by Philip Pullman

Philip Pullman returns to the world of His Dark Materials with this magnificent new novel, set ten years before Northern Lights and featuring his much-loved character, Lyra Belacqua.

Eleven-year-old Malcolm Polstead and his dæmon, Asta, live with his parents at the Trout Inn near Oxford. Across the River Thames (which Malcolm navigates often using his beloved canoe, a boat by the name of La Belle Sauvage) is the Godstow Priory where the nuns live. Malcolm learns they have a guest with them; a baby by the name of Lyra Belacqua… Learn more.


Young Adult Fiction: The Shortlist


Best of 2017 Young Adult Fiction

Best of 2017 Young Adult Fiction

The Shortlist: Unearthed by Amie Kaufman and Meagan Spooner, Strange the Dreamer by Laini Taylor, Renegades by Marissa Meyer, The Hate U Give by Angie Thomas, Begin, End, Begin: A #LoveOzYA Anthology edited by Danielle Binks, Turtles All the Way Down by John Green.

Read staff reviews for Unearthed, Strange the Dreamer, Renegades, and Begin, End, Begin.


Children’s Fiction: Winner


Nevermoor by Jessica Townsend.Nevermoor
The Trials of Morrigan Crow: Book 1
by Jessica Townsend

Morrigan Crow is cursed. Born on an unlucky day, she is blamed for all local misfortunes, from hailstorms to heart attacks – and, worst of all, the curse means that Morrigan is doomed to die at midnight on Eventide.

But as Morrigan awaits her fate, a strange and remarkable man named Jupiter North appears. Chased by black-smoke hounds and shadowy hunters on horseback, he whisks her away into the safety of a secret, magical city called Nevermoor.

It’s there that Morrigan discovers Jupiter has chosen her to contend for a place in the city’s most prestigious organisation: the Wundrous Society. In order to join, she must compete in four difficult and dangerous trials against hundreds of other children, each boasting an… Learn more.


Children’s Fiction: The Shortlist


Best of 2017 Children's Fiction

Best of 2017 Children's Fiction

The Shortlist: The 91-Storey Treehouse by Andy Griffiths and Terry Denton, Alien vs Bad Guys by Aaron Blabey, Funny Kid for President by Matt Stanton, The Wayward Witch and the Feelings Monster by Sally Rippin, Tales From a Tall Forest by Shaun Micallef, The Extremely Inconvenient Adventures of Bronte Mettlestone by Jaclyn Moriarty.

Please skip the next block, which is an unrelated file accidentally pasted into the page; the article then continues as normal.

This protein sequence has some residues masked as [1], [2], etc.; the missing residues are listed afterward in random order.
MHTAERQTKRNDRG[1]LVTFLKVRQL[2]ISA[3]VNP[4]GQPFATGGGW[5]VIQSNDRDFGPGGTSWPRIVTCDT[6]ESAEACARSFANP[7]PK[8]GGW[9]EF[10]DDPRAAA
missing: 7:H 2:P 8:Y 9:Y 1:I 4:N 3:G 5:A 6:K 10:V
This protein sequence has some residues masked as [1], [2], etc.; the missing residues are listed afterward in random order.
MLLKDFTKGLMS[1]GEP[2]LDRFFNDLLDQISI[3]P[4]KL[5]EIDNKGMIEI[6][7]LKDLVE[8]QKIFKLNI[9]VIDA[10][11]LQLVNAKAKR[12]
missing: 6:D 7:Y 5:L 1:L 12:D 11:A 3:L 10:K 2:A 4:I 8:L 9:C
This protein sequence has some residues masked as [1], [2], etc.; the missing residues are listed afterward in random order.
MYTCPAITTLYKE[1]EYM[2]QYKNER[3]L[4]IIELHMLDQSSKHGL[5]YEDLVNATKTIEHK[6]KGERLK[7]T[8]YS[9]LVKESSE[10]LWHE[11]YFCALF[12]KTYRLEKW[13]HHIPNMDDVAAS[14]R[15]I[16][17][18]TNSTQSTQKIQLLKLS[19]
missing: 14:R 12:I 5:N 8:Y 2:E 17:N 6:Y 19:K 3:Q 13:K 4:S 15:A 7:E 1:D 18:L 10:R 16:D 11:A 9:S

Picture Books: Winner


Pig the Star by Aaron Blabey.Pig the Star
by Aaron Blabey

From beloved children’s author Aaron Blabey comes the fifth instalment in the Pig the Pug series.

Pig just LOVES attention.

In fact, he’s a great, big SHOW-OFF.

But when ANOTHER star appears at the photo shoot, Pig doesn’t like it.

No, Pig doesn’t like it at ALL… Learn more.


Picture Books: The Shortlist


Best of 2017 Picture Books

Best of 2017 Picture Books

The Shortlist: The Bum Book by Kate Mayes, When I Grow Up by Tim Minchin, Zoom by Sha’an d’Anthes, Here We Are by Oliver Jeffers, Hortense and the Shadow by Natalia and Lauren O’Hara, I Just Ate My Friend by Heidi McKinnon.


 DVDs: Winner


Logan starring Hugh JackmanLogan
Directed by James Mangold
Featuring: Hugh Jackman, Patrick Stewart, Dafne Keen, Boyd Holbrook

This year’s winner has brought a maturity to the superhero genre, chronicling Wolverine’s last stand in Logan.

In the near future, a weary Logan cares for an ailing Professor X somewhere on the Mexican border. However, Logan’s attempts to hide from the world and his legacy are upended when a young mutant arrives, pursued by dark forces… Learn more.


DVDs: The Shortlist


Best of 2017 DVDs

The Shortlist: Battle of the Sexes, Wonder Woman, Your Name, Lion, Get Out, The LEGO Batman Movie.

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About the Contributor

Tanaya has been a lover of books for as long as she can remember. Now, her book collection is a little out of control, mostly consisting of YA fiction and pretty hardcovers. When she’s not reading, she spends a lot of her time taking photos of books for her bookstagram account, @prettypagesblog. She also has a love of Disneyland, bullet journaling and cats.

Follow Tanaya: Twitter

Comments

  • Margot Korbell

    December 31, 2017 at 10:22 am

    I would add Eleanor Oliphant is Completely Fine by Gail Honeyman and Home Fire by Kamila Shamsie